By David Haldane
June 13, 2019
In the end, it was a question of heels.
If she could just find a decent pair of high ones, Miss Caridad believed, she might have a shot at winning. So, Ivy, my sweet and generous wife, lent her a pair that we thought might fit the bill. And that’s how we ended up spending three hours rooting for a potential new Miss Gay Pilar.
When it was all over, our throats were sore from cheering.
In the interest of full disclosure, let me say at the outset that I am not a huge fan of gay rights or, more specifically, what the gay rights movement has become. The libertarian in me, of course, believes that what consenting adults do in the privacy of their own bedrooms – or, to some extent, even in public – is nobody’s business but their own. Yet I am still conservative enough to wince when, as has happened in the U.S., a same-sex couple sues a baker for refusing to decorate their wedding cake. Or when public schools in California, my home state, teach five-year-old children that their “fluid” gender is a matter of choice rather than biology. It’s the kind of thinking, I believe, leading the charge towards a new Dark Age with America way out in front.
That said, it was with some eagerness and a great deal of curiosity that I attended the most recent Miss Gay Pilar Universe Pageant on Siargao Island. Pilar is not a big town. But with each of its fifteen barangays represented by a separate male contestant decked out in full female beauty-queen regalia, well, the event took on a hugeness all its own.
For starters, it happened in a large community gymnasium before a standing-room only crowd. Having never attended a gay beauty pageant, I had no expectations. Once the thing got started, however, I found myself on fairly familiar ground; it was an almost blow-by-blow parody of the more famous Miss Universe pageants I’d been watching on TV for years.
For those less culturally endowed, let me quickly summarize; just as in the larger heterosexual event, Miss Gay Pilar Universe contestants were judged prancing about in evening gowns, bathing suits and ethnic regional costumes. They were also asked to exhibit their talents and answer pointed personal questions. And, as in the more famous contest, their performances in all those categories were judged by a panel of local dignitaries including the town’s popular female mayor.
In fact, she’s an open lesbian fond of wearing fancy white barongs with slick black slacks at local weddings. And therein lay the evening’s most delicious irony; what I was watching, I realized with a smile, was a woman pretending to be a man judging a bunch of men pretending to be women.
But here’s the puzzling part; how does that happen in a predominantly Catholic country ostensibly favoring traditional family values? It is truly a dilemma because, as everyone knows, Church dogma on the matter is quite clear; homosexual behavior of any stripe is considered a mortal sin. And yet in the Philippines, despite some recent press claims alleging widespread intolerance, homosexuality is, in fact, not only tolerated but frequently celebrated even in the smallest provincial town. And the same people who claim to be good Catholics on Friday, apparently feel no contradiction in loudly cheering for their favorite gay Miss Universe contestant on Saturday night.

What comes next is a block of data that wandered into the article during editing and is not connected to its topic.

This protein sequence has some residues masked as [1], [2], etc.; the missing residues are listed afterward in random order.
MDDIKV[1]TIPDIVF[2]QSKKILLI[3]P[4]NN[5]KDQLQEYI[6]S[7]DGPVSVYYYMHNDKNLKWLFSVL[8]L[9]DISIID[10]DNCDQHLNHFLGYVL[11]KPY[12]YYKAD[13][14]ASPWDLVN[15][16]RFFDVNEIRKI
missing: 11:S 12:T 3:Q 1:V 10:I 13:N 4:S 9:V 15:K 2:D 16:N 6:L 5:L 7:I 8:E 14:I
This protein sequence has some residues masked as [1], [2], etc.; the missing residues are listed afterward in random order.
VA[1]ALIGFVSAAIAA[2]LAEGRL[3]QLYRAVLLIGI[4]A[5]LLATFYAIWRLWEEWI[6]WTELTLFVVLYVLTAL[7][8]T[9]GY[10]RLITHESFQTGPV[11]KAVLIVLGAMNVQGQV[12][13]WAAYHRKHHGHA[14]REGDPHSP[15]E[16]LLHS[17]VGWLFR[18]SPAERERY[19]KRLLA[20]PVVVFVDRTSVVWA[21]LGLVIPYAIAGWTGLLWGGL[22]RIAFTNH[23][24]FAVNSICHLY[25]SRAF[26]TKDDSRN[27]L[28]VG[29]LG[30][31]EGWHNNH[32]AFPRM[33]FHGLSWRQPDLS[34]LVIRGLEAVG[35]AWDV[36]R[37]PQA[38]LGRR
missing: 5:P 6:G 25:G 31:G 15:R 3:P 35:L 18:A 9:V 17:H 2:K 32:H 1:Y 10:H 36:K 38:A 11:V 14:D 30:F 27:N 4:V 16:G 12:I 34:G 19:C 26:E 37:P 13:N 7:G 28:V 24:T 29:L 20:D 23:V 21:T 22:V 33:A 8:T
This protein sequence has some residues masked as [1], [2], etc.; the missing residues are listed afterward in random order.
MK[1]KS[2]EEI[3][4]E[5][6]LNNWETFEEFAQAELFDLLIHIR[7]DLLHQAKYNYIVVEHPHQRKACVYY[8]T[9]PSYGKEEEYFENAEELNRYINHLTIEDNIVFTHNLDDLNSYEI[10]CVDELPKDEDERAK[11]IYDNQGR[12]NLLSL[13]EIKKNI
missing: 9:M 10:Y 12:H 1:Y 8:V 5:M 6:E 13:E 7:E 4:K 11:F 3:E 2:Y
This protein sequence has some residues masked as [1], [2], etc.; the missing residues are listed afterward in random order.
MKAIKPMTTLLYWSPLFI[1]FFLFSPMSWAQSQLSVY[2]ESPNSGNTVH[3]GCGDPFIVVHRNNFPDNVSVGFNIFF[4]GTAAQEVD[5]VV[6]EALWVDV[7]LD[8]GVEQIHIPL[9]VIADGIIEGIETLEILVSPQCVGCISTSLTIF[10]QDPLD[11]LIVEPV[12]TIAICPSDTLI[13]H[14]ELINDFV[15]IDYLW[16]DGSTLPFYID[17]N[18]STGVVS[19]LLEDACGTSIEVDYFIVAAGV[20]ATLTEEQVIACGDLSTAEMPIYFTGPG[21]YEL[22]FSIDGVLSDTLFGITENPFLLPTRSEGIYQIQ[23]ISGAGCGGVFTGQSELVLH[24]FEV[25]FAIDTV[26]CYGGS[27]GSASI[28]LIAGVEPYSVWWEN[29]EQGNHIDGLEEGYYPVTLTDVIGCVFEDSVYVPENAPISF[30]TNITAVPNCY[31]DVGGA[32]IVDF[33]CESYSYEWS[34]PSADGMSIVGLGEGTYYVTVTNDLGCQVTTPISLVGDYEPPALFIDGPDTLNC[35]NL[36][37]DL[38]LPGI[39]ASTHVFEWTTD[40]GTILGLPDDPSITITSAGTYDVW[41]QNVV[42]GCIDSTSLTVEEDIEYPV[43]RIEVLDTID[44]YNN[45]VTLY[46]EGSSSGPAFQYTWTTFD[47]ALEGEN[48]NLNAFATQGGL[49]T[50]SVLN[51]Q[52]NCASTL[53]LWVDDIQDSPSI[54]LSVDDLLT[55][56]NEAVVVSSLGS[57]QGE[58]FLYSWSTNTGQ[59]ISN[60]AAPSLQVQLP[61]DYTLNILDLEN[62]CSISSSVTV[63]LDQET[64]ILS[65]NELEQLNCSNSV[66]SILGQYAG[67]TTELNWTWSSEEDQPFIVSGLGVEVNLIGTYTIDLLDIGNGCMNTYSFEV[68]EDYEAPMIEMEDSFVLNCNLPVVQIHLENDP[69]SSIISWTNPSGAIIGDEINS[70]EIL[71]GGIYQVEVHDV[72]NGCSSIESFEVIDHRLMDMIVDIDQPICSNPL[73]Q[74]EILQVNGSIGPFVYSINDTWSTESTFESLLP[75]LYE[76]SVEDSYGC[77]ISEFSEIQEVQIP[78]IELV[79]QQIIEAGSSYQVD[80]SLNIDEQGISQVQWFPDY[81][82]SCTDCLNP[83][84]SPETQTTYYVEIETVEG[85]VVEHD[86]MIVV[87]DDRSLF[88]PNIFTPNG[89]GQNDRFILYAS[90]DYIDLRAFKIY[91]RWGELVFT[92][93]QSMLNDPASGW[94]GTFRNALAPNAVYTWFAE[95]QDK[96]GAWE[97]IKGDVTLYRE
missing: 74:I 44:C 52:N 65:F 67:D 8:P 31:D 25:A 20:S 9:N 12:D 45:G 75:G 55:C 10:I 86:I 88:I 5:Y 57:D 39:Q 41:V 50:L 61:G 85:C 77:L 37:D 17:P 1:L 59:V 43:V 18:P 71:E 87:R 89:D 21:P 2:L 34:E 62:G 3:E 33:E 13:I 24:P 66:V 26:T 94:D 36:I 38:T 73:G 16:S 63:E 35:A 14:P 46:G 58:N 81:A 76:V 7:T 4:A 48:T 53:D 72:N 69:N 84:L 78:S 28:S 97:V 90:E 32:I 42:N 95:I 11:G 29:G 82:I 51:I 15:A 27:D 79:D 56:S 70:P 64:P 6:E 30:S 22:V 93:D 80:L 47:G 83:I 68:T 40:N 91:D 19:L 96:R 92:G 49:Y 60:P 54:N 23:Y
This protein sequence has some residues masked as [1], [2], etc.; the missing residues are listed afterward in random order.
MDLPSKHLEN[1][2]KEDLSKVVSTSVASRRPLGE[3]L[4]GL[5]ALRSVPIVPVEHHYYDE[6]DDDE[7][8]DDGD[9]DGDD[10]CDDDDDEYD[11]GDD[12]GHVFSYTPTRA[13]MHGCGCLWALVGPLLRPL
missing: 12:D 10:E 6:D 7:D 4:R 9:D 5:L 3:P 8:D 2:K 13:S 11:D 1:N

To some extent this happens everywhere; people of all religious stripes don’t always live in complete accordance with the beliefs they allegedly espouse. But there’s something particularly charming about the innocence and enthusiasm with which it happens in the Philippines. Perhaps it’s the absence of any accompanying debate regarding the morality of the behavior; the simple tendency to enjoy, without judgment, something seen primarily as entertainment. And, of course, as many have said, this is a culture imbued with a natural sense of acceptance and friendliness towards, not only strangers, but the strange.
Ultimately, I think, the charm of the Miss Gay Pilar Universe pageant lay simply in its unlikelihood; that, like so many other things in my intriguing new homeland, it’s a contradiction that logic can’t explain.
Miss Caridad didn’t win the gay Pilar fest, despite my wife’s truly stunning high heels. In truth, though, it didn’t matter; for me, it was the most enjoyable evening in years.
(David Haldane, a former Los Angeles Times staff writer, is an award-winning American journalist, author and radio broadcaster who recently moved to Surigao City with his Filipino wife and their eight-year-old son. This column tells the unfolding story of that adventure.)